When you are doing improv it is really easy to go on stage and explain to the players and the audience what you are doing in the scene and on the stage. This can really lose the magic of a scene and make it fall flat. Sometimes explaining what you are doing makes the scene less realistic then if you said nothing about it. Let me give an example.
In normal, everyday life, imagine something you do as your normal daily routine like cutting an onion to cook with. The next time you do cut an onion do this and think about how you feel about it afterwards. Say aloud everything that you are doing.
‘I am selecting the onion’
‘I am now going to peel the onion’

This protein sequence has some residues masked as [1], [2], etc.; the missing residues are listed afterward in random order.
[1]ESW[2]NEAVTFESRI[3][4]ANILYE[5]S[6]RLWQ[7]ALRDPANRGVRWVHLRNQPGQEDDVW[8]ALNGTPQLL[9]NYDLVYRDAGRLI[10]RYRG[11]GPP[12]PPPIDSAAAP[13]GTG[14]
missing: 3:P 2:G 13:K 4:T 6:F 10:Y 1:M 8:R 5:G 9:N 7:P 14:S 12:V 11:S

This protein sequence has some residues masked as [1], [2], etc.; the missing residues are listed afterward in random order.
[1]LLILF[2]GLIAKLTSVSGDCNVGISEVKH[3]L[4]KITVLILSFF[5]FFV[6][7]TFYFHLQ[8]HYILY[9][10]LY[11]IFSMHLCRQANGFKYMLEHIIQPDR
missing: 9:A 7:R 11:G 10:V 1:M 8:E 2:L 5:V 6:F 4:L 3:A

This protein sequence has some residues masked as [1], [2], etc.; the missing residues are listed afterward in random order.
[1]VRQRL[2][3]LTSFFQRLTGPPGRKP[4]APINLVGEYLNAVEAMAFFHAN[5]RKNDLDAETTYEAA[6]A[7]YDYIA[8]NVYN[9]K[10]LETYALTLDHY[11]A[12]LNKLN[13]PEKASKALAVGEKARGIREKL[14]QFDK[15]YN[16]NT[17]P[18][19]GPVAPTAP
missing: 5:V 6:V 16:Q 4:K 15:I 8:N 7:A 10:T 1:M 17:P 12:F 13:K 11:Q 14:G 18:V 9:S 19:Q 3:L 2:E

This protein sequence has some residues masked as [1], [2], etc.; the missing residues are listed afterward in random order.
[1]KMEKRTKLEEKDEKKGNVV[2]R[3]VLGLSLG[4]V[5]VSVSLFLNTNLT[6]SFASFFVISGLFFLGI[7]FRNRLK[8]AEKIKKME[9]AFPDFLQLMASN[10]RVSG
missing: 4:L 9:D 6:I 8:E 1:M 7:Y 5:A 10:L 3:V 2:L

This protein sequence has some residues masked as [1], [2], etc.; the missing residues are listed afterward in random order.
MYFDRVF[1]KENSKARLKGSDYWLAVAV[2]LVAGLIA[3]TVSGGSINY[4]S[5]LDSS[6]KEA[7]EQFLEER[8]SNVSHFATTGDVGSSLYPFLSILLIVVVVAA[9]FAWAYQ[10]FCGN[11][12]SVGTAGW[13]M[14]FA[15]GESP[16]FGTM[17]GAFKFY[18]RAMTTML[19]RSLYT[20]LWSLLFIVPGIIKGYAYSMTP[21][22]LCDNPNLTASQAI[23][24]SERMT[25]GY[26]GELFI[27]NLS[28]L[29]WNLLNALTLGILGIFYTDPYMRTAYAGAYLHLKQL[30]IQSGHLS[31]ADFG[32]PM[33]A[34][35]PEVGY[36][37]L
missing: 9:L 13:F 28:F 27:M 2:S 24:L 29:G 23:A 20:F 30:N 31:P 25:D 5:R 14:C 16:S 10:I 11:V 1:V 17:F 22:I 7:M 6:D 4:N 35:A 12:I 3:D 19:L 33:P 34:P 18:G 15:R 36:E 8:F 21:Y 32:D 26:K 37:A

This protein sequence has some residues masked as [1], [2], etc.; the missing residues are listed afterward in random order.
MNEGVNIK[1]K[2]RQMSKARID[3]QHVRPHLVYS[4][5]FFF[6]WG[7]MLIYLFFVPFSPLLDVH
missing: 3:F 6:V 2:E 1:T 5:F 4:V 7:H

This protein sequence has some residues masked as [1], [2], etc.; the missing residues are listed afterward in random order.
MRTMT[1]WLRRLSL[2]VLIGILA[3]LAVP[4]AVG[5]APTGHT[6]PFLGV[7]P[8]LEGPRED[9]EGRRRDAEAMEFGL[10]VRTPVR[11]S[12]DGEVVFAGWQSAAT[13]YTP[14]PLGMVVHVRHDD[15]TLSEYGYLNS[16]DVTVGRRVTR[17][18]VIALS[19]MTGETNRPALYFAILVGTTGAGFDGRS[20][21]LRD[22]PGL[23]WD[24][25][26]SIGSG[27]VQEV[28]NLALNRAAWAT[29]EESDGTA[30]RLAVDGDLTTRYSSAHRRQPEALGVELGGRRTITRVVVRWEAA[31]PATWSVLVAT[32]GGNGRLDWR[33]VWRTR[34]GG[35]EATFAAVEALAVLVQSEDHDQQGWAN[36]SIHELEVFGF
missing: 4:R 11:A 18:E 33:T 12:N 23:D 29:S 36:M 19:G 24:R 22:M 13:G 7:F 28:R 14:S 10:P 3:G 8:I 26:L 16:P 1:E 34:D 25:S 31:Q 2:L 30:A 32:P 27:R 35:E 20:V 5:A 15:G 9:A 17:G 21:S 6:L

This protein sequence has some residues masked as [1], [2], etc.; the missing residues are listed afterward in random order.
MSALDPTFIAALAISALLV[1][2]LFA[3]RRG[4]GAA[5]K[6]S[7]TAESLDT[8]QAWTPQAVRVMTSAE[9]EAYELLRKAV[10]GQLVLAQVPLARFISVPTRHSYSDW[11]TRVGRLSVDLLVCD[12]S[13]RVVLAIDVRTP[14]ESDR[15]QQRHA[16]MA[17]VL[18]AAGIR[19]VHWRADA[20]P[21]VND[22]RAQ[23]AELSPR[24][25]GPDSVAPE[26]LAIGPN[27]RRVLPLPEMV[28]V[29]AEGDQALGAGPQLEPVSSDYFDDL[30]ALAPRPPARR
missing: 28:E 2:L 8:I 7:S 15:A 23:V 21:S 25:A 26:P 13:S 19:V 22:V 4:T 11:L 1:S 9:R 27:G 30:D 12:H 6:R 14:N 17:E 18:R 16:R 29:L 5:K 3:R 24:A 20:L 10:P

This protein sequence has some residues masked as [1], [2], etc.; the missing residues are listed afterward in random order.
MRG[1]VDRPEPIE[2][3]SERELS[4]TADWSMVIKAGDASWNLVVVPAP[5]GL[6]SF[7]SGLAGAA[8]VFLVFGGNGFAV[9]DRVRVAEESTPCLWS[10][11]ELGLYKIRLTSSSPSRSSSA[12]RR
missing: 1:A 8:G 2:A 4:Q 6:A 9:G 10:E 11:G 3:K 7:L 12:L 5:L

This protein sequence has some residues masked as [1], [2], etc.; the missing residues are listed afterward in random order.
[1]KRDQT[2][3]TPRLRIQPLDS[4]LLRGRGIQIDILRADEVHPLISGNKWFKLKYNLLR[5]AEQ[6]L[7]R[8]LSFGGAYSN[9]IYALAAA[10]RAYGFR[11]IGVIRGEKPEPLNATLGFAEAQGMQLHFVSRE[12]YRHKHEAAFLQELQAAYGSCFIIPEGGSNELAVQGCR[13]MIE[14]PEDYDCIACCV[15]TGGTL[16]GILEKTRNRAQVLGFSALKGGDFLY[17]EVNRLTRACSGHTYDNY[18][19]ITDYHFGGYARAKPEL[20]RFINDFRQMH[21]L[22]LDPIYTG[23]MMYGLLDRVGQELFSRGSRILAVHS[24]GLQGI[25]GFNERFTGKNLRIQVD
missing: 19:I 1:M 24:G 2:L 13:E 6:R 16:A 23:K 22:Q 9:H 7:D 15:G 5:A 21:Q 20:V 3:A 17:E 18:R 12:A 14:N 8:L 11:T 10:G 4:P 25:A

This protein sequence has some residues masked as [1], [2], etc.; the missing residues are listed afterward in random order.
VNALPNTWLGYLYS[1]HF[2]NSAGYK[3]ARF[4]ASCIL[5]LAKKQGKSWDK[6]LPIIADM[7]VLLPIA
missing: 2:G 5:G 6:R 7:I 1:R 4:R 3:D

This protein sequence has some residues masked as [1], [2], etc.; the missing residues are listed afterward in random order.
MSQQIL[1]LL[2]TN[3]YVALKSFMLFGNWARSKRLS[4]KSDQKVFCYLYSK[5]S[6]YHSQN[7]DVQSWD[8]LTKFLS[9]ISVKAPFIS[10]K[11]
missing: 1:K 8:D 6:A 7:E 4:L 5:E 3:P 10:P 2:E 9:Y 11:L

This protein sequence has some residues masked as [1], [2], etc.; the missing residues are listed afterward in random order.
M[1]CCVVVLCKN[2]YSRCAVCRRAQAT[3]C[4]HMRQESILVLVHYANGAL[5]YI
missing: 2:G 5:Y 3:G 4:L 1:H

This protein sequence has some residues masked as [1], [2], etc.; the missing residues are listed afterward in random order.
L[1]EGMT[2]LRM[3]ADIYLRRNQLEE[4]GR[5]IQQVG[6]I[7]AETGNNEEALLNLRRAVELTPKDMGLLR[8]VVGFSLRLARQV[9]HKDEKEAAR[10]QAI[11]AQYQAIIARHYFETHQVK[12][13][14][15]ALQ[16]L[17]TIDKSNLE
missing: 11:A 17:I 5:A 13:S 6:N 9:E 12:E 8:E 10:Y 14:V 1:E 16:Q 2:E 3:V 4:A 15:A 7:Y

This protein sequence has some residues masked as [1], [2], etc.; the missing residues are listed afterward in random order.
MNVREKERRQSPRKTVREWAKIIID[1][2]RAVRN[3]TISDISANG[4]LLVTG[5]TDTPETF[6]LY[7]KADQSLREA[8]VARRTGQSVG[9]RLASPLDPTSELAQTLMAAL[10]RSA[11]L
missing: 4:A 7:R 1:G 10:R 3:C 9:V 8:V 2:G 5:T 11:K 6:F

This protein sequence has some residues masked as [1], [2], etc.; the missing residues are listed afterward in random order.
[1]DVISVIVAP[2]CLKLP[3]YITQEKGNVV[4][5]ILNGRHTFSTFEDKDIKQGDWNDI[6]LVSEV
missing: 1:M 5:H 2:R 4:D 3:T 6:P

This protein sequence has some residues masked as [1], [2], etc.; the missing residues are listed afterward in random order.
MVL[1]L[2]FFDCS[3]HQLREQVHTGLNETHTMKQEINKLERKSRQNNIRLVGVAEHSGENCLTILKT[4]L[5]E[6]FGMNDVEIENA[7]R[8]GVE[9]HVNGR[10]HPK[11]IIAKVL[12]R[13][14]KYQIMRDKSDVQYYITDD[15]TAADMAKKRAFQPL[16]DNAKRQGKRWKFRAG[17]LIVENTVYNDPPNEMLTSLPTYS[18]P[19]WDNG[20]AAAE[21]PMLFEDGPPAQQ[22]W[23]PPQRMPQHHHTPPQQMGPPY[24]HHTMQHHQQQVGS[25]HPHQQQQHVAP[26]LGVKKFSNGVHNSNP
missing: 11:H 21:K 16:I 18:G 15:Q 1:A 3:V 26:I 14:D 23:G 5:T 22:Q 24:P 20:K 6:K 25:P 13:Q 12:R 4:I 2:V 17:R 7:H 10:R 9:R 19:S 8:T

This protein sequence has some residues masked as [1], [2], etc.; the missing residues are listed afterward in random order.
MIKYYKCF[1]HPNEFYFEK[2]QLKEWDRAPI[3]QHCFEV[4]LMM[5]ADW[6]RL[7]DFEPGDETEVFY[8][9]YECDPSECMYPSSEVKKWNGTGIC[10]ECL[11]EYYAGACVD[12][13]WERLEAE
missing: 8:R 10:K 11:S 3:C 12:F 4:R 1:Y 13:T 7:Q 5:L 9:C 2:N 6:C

‘ I am getting a knife from the draw’
‘I am now going to cut the onion….’
How did that feel? Did it feel unnatural to you? Well, when you are explaining the reason why you are doing every little action on the stage, this is how is appears to the audience. If you are in a scene in a kitchen in improv you do not need to explain every little thing that you are doing, the audience will make their own assumptions and that is what the magic of improv is. By explaining every little thing that you are doing in a scene, it blocks the narrative, you get stuck in this loop that you cannot get out of and it just makes everything feel unrealistic.
Sometimes, it is ok to mention what you are doing as a passing thing or if it brings to the scene but try and not make it the main focus of what you are doing. It is all about balance and getting that right.